5 Tips for a Happy Money Relationship
MONEY STRATEGIES FOR A HEALTHIER RELATIONSHIP
A Special Series from Dr. Terri Orbuch, Ph.D.
This month we are excited to share advice for couples on a variety of money topics from trusted relationship expert Dr. Terri Orbuch. Check back each Thursday for the rest of June to read her expert posts.
While money is always welcome in our bank accounts, it is not always a welcome subject matter to those in a relationship. My research has found that in the early years of a relationship, money is the number one source of conflict*. Even if you have been in a relationship for a long time, money problems do not disappear. Money is such a hot-button topic in a relationship that 49% of those who divorce and repartner/remarry still worry that money will become a major issue in the household*. Read my top five strategies below to maintain a happy money relationship with your partner:
1. Don’t Let Finances Come Between You
Too often, disagreements about finances have little to do with the money itself and more to do with other issues within the relationship. When a financial issue comes up, ask yourself: Is it really a money problem or is it a relationship problem? Think carefully as you discuss money issues with your partner to make sure there isn’t a larger problem at the core.
2. Share Responsibility
It is not unusual for one partner to play the primary role in managing the finances, but it is vital that both partners be involved and share in the responsibility. Studies show that couples have less conflict when they share (or consult one another) in all big financial decisions. Before you decide to make a major purchase by yourself, take a step back and pause the impulse. It is a good idea to decide on big spending decisions together as a couple.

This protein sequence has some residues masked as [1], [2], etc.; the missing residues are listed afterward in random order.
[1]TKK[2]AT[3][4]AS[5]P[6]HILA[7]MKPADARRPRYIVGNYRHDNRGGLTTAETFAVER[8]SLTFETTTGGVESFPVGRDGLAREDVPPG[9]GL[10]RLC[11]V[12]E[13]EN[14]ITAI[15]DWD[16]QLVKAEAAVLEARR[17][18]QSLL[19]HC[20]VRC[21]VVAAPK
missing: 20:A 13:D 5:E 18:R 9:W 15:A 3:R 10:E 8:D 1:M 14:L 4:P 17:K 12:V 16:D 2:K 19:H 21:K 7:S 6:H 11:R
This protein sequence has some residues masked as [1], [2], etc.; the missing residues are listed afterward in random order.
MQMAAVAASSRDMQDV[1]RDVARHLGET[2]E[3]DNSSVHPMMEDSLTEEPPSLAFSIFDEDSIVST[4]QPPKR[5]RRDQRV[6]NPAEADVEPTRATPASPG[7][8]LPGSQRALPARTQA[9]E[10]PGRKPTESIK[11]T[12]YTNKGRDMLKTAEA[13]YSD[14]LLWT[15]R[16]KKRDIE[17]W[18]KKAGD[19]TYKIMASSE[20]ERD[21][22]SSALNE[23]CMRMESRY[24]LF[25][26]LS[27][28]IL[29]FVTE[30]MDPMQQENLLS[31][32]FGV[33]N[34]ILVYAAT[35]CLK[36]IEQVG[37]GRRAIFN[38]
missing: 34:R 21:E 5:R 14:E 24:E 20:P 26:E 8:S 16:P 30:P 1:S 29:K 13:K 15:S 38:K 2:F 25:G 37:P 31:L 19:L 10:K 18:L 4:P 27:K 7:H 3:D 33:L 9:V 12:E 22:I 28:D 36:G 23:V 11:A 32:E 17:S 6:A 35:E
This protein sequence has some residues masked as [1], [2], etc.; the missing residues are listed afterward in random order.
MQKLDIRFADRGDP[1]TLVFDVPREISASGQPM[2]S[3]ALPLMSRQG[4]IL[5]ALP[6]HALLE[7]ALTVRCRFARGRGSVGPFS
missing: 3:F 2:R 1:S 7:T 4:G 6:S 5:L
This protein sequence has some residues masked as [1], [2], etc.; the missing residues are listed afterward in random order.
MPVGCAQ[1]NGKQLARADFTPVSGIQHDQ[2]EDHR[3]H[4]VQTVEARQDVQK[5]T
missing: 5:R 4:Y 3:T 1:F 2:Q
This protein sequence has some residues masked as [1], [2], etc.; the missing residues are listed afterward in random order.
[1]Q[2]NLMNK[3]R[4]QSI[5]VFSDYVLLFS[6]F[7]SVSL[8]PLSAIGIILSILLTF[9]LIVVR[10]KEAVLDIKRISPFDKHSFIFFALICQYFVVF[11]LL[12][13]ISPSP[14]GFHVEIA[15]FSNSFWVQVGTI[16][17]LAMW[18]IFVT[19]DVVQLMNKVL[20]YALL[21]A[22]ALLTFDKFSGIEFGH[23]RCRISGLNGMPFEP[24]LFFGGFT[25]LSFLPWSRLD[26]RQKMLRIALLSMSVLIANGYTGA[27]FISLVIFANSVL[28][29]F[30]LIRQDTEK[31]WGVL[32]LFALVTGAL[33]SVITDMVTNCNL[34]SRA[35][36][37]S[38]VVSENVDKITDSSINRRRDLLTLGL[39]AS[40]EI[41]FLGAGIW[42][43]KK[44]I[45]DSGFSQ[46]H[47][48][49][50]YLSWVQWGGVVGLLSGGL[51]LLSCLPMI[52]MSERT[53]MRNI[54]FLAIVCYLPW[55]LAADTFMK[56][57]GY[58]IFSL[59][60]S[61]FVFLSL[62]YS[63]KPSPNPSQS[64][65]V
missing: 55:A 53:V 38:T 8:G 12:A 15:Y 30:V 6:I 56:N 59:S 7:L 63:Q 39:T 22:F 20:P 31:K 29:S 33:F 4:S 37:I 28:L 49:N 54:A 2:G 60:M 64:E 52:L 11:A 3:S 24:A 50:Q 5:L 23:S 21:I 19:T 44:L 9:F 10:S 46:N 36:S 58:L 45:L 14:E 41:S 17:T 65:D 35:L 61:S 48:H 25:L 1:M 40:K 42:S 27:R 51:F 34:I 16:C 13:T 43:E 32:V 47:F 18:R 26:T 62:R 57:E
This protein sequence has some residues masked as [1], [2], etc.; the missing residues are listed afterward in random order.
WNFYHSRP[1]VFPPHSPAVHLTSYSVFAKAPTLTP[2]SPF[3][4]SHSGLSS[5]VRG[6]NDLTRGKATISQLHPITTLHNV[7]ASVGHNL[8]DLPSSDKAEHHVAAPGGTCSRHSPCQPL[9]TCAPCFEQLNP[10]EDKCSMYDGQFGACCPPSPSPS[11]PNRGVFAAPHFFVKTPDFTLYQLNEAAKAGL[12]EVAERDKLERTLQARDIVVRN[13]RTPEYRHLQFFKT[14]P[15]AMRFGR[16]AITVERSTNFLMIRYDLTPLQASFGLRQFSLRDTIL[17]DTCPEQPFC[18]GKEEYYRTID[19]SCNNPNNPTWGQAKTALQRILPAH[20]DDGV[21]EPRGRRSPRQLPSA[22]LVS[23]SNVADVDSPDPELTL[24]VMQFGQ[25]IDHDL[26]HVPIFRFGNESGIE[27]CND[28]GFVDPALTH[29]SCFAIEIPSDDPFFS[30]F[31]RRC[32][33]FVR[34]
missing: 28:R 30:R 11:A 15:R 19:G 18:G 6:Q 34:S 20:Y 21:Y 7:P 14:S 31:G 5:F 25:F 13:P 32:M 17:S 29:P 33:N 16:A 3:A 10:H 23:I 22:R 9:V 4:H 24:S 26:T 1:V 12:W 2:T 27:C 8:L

3. Focus on Smart Saving
Studies show that being financially responsible (or saving smart) can increase the romantic desire between you and your partner. People who focus on saving smart are seen as more desirable and attractive, than those who spend excessively, because savers are viewed as responsible, trustworthy, and more committed to the relationship.
4. Resolve Money Conflict
Disagreements about money are inevitable in romantic relationships. But women are happier in their relationships (and feel more attraction to their partners) when they feel the disagreements have been resolved well. Men should make an effort to be kind and offer support during difficult money conversations, with the goal to end conflicts on a positive note and make sure their partner feels comfortable with the resolution.
5. Keep Things Exciting and New
It is very common for a relationship to fall into a rut. It becomes routine and humdrum, and partners start feeling as though they are missing all the good things that make relationships exciting. Reignite the excitement in your relationship by trying novel or surprising things together as a couple like a different cuisine. Take advantage of great Valpak offers for activities you can both try for the first time such as amusement park tickets, or quaint local restaurants.
*Terri L. Orbuch, The Early Years of Marriage Project. University of Michigan, Institute for Social Research. Supported by a grant from NICHD (HD40778).
Dr. Terri Orbuch, Ph.D. (also known as The Love Doctor®) is a trusted relationship expert, author, professor and therapist. She is the director of a landmark study called “The Early Years of Marriage Project,” funded by the National Institutes of Health, and author of five books including “5 Simple Steps to Take Your Marriage from Good to Great” (Random House).